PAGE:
Many Montana residents depend on mobile apps to make their lives easier, but a new study found that apps could also help them get better medical care. The study was published in the Journal of the American Medical Informatics Association.
Physician-focused mobile health apps are becoming more common in the health care industry. They are designed to help doctors perform various tasks, including making diagnostic and testing decisions. The problem is that no one had ever studied the usefulness of these apps in a medical setting. That changed when researchers from the Centers for Disease Control and Prevention teamed with researchers from Baylor University to test the CDC's PTT Advisor app, which aims to help doctors diagnose and test for certain coagulation and bleeding disorders.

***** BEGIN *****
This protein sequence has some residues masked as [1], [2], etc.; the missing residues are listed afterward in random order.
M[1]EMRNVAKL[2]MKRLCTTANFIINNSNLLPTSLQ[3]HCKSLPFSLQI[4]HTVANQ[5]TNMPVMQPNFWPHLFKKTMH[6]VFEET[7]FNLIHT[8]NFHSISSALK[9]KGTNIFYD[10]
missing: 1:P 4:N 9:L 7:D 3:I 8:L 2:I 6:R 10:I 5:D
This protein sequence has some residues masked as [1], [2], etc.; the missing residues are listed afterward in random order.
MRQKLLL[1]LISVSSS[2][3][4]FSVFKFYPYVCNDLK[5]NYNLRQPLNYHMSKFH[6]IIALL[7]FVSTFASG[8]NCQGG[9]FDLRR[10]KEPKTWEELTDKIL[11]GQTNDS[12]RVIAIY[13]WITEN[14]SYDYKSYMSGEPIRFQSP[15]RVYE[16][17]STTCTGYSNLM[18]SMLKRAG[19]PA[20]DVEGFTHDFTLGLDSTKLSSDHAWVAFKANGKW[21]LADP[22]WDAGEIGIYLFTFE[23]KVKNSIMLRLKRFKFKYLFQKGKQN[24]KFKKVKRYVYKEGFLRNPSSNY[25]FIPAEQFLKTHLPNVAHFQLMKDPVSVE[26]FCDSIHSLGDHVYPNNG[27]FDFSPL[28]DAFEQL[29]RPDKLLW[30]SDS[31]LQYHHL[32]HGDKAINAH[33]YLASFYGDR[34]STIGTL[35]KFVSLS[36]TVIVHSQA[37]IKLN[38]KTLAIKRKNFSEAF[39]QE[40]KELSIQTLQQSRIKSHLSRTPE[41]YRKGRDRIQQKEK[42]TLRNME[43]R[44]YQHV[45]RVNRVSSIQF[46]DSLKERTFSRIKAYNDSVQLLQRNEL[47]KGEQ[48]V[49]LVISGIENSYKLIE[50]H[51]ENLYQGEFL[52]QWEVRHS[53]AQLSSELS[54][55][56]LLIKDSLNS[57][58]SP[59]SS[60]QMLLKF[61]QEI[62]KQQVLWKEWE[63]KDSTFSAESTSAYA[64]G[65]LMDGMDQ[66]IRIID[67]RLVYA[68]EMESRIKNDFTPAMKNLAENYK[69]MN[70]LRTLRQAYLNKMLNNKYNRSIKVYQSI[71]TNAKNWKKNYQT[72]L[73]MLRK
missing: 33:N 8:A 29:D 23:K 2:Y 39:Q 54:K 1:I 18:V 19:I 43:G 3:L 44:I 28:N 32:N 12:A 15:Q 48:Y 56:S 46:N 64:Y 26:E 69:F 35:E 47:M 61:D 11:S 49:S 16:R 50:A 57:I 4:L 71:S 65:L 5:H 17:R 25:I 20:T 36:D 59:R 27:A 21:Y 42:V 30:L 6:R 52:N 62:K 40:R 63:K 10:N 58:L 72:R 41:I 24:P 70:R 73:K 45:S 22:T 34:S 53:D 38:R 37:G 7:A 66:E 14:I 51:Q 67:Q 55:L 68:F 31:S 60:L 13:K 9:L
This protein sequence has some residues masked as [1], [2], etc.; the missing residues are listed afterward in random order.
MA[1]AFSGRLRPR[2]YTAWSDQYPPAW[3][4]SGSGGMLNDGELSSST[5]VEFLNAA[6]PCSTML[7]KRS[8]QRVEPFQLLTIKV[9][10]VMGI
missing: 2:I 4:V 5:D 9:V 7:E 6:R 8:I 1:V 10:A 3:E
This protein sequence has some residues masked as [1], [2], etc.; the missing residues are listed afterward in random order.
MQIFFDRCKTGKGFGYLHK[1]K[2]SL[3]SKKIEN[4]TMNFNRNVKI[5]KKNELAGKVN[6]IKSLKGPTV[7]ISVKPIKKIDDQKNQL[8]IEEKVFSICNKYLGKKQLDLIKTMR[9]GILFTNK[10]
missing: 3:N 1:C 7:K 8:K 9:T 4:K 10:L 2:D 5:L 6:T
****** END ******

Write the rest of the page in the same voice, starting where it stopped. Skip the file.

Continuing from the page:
For the study, researchers created eight challenging clinical scenarios based on real clinical cases. They then had 46 doctors diagnose four cases using the PTT Advisor app and four cases using more typical diagnostic research methods, including the internet, textbooks and personnel resources. They found that the app helped increase diagnostic accuracy by 13 percent. It also helped reduce the time required to make a diagnosis by 22 percent. The authors of the study hope their testing methods will help others assess the usefulness of doctor-focused diagnostic apps in the future.
Misdiagnosis is a huge problem in the United States. Individuals who suffer a worsened medical condition due to a diagnostic error or another type of medical mistake may wish to pursue a medical malpractice claim against the doctor who harmed them. An attorney, with the assistance of expert opinion testimony, could help demonstrate that the practitioner failed to exhibit the requisite standard of care.
Source: Medical Xpress, "Study finds use of mobile app improved physician lab test ordering and diagnosis", April 25, 2018